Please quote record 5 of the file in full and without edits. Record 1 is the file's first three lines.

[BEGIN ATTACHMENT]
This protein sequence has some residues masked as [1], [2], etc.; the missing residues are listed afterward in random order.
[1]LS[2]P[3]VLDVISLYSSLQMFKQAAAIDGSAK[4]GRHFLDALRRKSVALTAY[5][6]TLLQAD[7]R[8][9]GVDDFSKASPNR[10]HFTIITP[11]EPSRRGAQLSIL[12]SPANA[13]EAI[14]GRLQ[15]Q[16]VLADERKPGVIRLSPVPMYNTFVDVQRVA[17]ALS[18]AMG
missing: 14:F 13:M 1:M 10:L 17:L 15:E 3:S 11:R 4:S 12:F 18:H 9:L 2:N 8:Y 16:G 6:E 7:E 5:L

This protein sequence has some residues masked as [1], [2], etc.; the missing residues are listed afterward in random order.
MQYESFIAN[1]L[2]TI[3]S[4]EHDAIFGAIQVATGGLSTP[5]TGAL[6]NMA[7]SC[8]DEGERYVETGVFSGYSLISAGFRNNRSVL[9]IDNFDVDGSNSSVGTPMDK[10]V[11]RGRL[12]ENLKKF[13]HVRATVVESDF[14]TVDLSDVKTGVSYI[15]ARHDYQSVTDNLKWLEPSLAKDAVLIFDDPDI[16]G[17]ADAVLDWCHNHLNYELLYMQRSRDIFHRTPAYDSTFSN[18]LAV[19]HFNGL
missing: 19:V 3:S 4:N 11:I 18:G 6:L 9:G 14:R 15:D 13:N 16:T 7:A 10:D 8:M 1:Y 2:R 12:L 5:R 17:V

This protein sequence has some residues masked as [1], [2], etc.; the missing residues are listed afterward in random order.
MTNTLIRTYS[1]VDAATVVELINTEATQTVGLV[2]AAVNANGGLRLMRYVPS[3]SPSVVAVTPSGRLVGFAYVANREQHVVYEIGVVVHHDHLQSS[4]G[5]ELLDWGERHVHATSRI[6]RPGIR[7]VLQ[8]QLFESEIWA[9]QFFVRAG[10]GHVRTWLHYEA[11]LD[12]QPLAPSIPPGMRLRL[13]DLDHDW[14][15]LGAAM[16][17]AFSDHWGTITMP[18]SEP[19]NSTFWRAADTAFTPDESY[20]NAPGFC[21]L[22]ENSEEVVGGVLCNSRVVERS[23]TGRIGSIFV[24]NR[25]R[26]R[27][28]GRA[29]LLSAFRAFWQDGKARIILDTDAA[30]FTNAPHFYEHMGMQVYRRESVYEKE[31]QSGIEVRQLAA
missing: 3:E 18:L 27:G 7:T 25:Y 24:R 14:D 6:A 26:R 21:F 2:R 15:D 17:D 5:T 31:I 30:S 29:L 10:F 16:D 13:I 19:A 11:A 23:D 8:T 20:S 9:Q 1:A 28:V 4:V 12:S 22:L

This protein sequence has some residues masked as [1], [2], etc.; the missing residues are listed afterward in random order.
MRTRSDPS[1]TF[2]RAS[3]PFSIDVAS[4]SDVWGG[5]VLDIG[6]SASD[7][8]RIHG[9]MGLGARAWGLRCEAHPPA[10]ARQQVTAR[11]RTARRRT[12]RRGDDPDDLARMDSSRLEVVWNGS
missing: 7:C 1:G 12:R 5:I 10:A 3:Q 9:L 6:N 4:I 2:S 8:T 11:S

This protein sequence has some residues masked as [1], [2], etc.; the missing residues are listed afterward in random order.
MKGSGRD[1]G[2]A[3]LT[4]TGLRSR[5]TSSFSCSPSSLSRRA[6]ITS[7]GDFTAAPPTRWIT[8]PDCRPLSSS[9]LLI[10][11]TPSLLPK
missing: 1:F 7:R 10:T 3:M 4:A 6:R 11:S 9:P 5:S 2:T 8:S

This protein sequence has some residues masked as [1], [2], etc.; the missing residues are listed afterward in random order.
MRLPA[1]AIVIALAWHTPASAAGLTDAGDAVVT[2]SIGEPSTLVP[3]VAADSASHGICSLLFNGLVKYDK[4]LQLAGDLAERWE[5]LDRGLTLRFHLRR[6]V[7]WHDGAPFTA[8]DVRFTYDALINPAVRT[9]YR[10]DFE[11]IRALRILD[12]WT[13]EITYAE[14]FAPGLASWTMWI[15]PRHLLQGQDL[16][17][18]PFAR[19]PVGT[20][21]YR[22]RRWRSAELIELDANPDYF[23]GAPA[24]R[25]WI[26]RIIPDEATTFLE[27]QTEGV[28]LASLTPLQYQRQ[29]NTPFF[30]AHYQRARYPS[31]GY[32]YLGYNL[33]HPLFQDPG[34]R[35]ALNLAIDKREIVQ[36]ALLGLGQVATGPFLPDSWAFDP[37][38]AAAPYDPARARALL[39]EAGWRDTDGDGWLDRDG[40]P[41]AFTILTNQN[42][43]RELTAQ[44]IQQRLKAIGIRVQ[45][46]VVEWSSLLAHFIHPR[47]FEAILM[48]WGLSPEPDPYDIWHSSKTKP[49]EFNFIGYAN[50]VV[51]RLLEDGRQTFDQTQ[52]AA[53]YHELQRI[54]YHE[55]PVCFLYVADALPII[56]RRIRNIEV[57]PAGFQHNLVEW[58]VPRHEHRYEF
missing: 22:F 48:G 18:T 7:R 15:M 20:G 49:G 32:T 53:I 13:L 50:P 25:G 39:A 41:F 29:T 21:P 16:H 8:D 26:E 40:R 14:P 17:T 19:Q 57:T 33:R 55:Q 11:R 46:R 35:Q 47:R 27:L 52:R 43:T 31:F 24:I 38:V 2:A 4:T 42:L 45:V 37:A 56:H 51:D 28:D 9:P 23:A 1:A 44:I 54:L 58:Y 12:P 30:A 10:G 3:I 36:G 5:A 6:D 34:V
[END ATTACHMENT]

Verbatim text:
This protein sequence has some residues masked as [1], [2], etc.; the missing residues are listed afterward in random order.
MKGSGRD[1]G[2]A[3]LT[4]TGLRSR[5]TSSFSCSPSSLSRRA[6]ITS[7]GDFTAAPPTRWIT[8]PDCRPLSSS[9]LLI[10][11]TPSLLPK
missing: 1:F 7:R 10:T 3:M 4:A 6:R 11:S 9:P 5:S 2:T 8:S